One of my favorite TV shows from the late 1970’s was a BBC series called “Connections.” Hosted by science historian James Burke, the show explores an “Alternative View of Change” (the subtitle of the series) that rejected the conventional linear view of historical progress. Burke contended that one cannot consider the development of any particular piece of the modern world in isolation. The modern world is the result of a web of interconnected events, each one consisting of a person or group acting for reasons of their own motivations (e.g., profit, curiosity, religious) with no concept of the final, modern result to which the actions of either they or their contemporaries would lead.
The History Center has an object in its collection which stands in the middle of just such a connection. The Tally-Ho carriage is the forerunner of the open-top touring bus. Our Tally-Ho is actually a replica of the type used, somewhat coincidentally, as a touring carriage on the route between London and Birmingham in England in the late 19th century. It has seating for @10 customers. It is the type of carriage that is also known as a “four-in-hand,” in which one driver can control four horses. As you can see from the photograph, our carriage has the usual dashboard in the front (to keep mud and dirt from “dashing” onto the driver and passengers – today’s automobile dashboards do not need to provide that function thankfully), the smaller wheels in the front to allow a wider turning radius, and a rumble seat in the back (also known as a mother-in-law seat or dickie seat in England, Dicky being a popular servants name in the 19th century).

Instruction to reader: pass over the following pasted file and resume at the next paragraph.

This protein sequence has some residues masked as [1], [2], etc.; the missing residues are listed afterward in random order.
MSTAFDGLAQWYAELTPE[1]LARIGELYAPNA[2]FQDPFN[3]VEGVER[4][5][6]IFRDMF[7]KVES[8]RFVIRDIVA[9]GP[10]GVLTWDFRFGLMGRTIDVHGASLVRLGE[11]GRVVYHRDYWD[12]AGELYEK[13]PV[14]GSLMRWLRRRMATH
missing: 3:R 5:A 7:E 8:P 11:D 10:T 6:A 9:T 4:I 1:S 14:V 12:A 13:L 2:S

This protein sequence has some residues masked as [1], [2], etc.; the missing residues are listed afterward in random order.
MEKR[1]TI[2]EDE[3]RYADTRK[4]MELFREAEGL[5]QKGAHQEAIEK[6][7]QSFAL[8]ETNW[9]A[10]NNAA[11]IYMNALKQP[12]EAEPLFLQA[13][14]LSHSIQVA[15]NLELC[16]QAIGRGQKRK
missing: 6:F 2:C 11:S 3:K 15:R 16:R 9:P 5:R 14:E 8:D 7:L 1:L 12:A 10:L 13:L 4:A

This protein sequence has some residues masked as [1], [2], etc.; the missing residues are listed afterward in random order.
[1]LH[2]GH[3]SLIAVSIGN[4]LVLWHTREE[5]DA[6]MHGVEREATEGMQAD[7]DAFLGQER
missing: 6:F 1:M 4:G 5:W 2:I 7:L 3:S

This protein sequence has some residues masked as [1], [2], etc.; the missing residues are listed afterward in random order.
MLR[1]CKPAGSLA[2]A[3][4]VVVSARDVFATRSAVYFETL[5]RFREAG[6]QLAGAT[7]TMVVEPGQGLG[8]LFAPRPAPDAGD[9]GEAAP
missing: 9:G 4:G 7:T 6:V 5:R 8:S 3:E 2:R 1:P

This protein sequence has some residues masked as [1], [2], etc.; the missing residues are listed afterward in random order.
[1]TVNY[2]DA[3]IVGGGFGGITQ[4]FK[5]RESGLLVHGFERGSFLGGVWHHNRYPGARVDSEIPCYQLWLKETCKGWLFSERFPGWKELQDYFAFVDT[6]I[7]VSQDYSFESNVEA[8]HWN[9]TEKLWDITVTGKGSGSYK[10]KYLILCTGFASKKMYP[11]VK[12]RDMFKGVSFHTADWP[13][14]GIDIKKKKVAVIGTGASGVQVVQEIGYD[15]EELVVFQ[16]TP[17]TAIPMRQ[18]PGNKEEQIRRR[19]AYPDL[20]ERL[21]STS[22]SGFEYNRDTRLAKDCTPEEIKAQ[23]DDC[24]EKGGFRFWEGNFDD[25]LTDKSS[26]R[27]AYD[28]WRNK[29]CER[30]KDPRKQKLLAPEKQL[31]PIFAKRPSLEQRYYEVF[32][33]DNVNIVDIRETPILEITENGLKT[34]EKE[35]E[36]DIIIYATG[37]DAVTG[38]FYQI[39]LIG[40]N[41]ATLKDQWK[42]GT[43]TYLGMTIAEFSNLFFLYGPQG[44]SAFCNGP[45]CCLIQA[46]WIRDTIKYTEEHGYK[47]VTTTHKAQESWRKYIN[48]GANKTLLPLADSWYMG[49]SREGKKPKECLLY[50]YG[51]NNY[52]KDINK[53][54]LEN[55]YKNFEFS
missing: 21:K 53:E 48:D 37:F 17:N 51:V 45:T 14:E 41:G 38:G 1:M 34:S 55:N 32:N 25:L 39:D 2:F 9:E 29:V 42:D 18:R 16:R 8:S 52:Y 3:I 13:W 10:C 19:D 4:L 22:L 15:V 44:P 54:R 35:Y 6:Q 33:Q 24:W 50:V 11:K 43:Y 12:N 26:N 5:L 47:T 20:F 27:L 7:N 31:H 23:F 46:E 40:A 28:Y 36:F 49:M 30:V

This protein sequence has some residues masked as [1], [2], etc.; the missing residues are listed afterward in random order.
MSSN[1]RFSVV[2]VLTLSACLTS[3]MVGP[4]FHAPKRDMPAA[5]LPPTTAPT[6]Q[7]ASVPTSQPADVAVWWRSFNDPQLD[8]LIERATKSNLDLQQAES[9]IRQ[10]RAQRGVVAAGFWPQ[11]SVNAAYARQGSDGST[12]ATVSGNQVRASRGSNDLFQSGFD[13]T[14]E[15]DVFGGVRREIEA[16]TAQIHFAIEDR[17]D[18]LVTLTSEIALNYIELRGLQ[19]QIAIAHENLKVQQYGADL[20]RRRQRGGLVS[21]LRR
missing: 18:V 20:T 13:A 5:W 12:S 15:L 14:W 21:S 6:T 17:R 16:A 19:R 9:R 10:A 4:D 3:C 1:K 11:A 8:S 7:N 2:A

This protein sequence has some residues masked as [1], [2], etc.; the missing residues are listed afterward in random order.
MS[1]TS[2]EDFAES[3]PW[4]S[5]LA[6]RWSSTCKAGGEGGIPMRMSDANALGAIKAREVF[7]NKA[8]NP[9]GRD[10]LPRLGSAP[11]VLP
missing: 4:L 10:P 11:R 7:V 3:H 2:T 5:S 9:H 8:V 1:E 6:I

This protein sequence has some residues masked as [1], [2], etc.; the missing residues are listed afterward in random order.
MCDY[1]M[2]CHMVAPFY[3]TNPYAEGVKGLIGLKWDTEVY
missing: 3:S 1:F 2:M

But our connection is not from horse drawn carriage to double-decker bus. It is from the China tea trade to men’s neck wear. Tea was first introduced into Europe by the Portuguese in the 16th century and for many years they held a monopoly on the trade. By the 18th century the British had managed a foothold in the tea trade by introducing the plant in India. Some of that tea ended up in Boston harbor, but that is a different story. By the 19th century the demand in America and England for tea had increased dramatically. The problem was the length of time it took to bring the tea halfway around the world to markets. This lead to the invention of the super fast Clipper ships of the 1840s. With a sleek design the clippers could cut the transit time almost in half, using a great deal of square-rigged sails, the most efficient type of sail for running downwind. In order the secure these sails, sailors invented a new type of knot known as a buntline hitch, a type of knot that is almost impossible to untie under a heavy load.
Which brings us to the Tally-Ho carriage. In order for a driver to control four horses, the reins had to be tied together with a very strong knot. The sailor’s buntline hitch was adapted and renamed the “four-in-hand” knot. Members of a riding club in London, known as the Four-In-Hand Club, began wearing their ties using the knot making it a fashion statement. It remains the most popular method for tying men’s ties to this day.